Diesel engine exhausts cause cancer in humans, World Health Organization experts said on Tuesday in a decision which raises the risk rating of diesel fumes based on evidence of links to lung and bladder cancer.
In an announcement likely to cause consternation among car and truck makers, the International Agency for Research on Cancer (IARC), the WHO's cancer department, reclassified diesel exhausts from its group 2A of probable carcinogens to its group 1 substances that have definite links to cancer.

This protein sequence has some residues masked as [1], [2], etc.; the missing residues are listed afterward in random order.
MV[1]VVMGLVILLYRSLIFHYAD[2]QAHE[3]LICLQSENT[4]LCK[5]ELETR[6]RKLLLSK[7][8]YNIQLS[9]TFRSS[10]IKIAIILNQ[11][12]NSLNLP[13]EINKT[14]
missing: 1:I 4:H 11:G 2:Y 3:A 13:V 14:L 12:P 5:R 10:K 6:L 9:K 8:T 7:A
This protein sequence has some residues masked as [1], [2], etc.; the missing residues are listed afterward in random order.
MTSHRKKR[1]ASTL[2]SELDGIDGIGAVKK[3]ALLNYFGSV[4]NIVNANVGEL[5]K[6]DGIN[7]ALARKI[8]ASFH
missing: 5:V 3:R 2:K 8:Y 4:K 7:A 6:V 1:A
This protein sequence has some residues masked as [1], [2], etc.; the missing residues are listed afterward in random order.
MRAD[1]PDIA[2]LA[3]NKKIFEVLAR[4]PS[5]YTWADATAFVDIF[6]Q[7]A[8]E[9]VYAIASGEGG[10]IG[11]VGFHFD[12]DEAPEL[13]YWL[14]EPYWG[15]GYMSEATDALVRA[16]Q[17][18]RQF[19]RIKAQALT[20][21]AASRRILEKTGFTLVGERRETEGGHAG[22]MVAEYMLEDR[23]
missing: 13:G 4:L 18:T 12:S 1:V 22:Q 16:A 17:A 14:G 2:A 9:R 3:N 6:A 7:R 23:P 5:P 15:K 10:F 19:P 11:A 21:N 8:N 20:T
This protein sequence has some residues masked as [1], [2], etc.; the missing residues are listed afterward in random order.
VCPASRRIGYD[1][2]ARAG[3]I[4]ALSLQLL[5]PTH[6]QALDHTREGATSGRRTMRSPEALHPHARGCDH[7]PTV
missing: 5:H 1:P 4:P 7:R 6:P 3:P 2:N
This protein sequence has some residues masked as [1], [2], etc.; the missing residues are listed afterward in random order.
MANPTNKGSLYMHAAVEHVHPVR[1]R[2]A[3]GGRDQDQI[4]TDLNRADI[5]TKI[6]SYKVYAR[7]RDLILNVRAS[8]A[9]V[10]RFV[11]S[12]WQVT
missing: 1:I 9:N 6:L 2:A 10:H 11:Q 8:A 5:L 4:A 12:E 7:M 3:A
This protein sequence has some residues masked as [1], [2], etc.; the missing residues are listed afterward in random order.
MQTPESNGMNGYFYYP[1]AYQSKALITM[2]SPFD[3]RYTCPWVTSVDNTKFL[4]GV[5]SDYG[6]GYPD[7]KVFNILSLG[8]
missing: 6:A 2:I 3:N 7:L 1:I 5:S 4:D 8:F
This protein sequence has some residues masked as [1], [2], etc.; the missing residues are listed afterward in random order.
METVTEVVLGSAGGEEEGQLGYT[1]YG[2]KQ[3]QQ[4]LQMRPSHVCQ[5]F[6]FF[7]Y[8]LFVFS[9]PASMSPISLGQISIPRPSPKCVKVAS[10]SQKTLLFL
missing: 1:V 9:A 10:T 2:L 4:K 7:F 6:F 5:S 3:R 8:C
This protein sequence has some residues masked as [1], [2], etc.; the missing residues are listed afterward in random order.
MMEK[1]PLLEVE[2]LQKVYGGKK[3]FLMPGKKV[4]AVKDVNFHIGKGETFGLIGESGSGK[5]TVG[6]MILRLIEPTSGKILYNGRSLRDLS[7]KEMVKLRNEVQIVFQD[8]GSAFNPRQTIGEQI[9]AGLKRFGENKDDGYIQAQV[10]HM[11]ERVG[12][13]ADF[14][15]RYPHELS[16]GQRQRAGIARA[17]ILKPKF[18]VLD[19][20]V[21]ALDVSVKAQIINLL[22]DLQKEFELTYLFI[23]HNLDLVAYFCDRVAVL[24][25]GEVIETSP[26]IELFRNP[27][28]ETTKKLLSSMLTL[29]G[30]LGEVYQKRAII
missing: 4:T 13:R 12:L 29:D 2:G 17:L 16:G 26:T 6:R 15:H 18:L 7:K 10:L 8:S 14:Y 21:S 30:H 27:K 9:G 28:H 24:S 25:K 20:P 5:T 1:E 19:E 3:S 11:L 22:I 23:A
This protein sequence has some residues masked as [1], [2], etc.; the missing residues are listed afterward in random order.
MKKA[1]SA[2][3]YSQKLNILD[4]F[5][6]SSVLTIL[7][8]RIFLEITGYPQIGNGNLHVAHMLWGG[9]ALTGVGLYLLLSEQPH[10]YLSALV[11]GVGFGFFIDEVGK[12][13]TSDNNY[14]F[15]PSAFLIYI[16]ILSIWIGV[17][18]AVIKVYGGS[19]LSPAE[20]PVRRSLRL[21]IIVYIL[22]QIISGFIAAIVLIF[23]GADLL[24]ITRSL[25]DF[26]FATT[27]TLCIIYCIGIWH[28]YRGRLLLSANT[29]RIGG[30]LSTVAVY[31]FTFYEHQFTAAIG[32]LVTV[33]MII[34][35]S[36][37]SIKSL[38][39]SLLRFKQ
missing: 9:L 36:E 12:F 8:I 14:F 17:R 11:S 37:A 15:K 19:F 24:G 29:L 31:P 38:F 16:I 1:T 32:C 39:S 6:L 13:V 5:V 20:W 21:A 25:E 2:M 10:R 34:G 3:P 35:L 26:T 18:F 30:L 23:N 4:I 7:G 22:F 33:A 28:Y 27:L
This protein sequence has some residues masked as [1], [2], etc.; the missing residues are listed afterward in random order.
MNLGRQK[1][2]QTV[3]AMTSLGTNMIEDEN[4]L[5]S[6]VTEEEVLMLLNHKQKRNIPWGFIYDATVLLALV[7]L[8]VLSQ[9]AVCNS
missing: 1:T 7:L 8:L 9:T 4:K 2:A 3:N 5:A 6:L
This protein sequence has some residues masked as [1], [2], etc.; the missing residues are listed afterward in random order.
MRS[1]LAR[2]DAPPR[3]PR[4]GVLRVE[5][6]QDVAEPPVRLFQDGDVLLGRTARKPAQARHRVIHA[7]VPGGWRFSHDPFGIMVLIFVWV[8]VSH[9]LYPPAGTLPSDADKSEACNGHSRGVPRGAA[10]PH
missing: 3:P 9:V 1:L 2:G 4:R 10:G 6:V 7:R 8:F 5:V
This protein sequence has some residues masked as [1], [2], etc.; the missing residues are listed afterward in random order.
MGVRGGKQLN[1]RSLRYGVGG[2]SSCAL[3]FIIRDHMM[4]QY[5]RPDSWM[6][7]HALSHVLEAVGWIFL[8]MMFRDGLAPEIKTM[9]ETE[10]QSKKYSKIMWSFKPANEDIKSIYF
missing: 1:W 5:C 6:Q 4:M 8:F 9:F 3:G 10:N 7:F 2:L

"The (expert) working group found that diesel exhaust is a cause of lung cancer and also noted a positive association with an increased risk of bladder cancer," IARC said in a statement.
The decision is a result of a week-long meeting of independent experts who assessed the latest scientific evidence on the cancer-causing potential of diesel and gasoline exhausts.
The group said gasoline exhaust fumes should be classified as "probably carcinogenic to humans", a finding that was unchanged from the previous IARC assessment made in 1989.